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Partnerships and limited partnerships are legally different from corporations. If you need a service of process, against a Partnership, here’s the “how to”.

Serving any partner in the partnership is adequate for serving the partnership.

An employee may be designated by the partnership to accept Service of Process if a partner is unavailable during working hours after an attempt has already been made to serve one or any of the partners. There is a subtle difference in serving a designated employee as opposed to a partner. After service on any partner, the plaintiff may proceed to judgment and execution against that partner and the assets of the partnership. After service on a designated employee or another person in charge, the plaintiff may proceed to judgment and execution against the partnership assets but not against the individual assets of any partner.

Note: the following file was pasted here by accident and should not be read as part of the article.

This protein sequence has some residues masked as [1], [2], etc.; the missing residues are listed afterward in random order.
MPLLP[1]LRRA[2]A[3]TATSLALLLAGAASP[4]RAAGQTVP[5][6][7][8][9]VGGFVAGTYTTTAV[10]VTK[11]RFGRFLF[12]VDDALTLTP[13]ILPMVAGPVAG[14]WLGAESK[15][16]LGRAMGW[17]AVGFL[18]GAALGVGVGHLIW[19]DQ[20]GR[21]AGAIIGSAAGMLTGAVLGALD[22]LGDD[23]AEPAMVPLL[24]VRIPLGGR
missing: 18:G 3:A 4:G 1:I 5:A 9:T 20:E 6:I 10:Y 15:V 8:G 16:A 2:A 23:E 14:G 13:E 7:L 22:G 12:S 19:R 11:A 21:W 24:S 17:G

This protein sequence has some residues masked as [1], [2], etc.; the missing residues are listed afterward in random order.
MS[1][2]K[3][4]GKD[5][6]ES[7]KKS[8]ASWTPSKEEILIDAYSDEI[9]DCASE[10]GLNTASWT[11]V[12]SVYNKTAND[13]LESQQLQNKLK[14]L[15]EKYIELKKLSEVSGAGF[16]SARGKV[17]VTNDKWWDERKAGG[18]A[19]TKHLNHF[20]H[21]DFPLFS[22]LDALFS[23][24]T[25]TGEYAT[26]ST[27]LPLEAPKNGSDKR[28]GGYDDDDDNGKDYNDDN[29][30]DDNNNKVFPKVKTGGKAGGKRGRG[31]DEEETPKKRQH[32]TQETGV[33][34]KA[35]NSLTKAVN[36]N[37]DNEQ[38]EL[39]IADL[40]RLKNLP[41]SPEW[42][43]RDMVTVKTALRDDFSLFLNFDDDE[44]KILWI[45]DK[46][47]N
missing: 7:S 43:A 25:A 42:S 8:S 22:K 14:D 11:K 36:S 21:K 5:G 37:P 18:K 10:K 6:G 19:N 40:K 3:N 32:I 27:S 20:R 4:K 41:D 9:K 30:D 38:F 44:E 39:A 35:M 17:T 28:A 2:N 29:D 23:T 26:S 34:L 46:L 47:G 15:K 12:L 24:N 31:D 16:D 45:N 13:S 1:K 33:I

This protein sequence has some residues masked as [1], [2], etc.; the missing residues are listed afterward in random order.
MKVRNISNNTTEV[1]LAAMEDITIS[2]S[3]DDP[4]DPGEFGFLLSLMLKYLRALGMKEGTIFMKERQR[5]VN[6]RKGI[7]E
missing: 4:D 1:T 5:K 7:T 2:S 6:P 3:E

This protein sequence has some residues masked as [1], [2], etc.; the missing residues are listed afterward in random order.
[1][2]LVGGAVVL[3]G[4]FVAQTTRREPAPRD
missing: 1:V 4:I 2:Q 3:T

In the case of a limited partnership, the Certificate of Limited Partnership will state an agent for the Limited Partnership. Service of Process can be given to any general partner, or to the agent of record. Interestingly, if no general partners can be found, and the agent cannot be reached (perhaps out of state, perhaps the partnership has not exercised due diligence in keeping up the agent, and the agent may have passed) service of process may be affected by service upon the Secretary of State as agent of the limited partnership as provided for in s. 48.181. Service of process may be made under ss. 48.071 and 48.21 on limited partnerships.

If the partnership is a foreign partnership, Service of process may be served on any general partner found in the state, or any agent or service of process specified in the application for registration, and is equally valid on all partners. Once again, if after due diligence has been exercised attempting to serve a partner or their agent, service of process can be made upon the Secretary of State.

Service of Process upon Partnerships and Limited Partnerships are covered under Florida Statute 48.061

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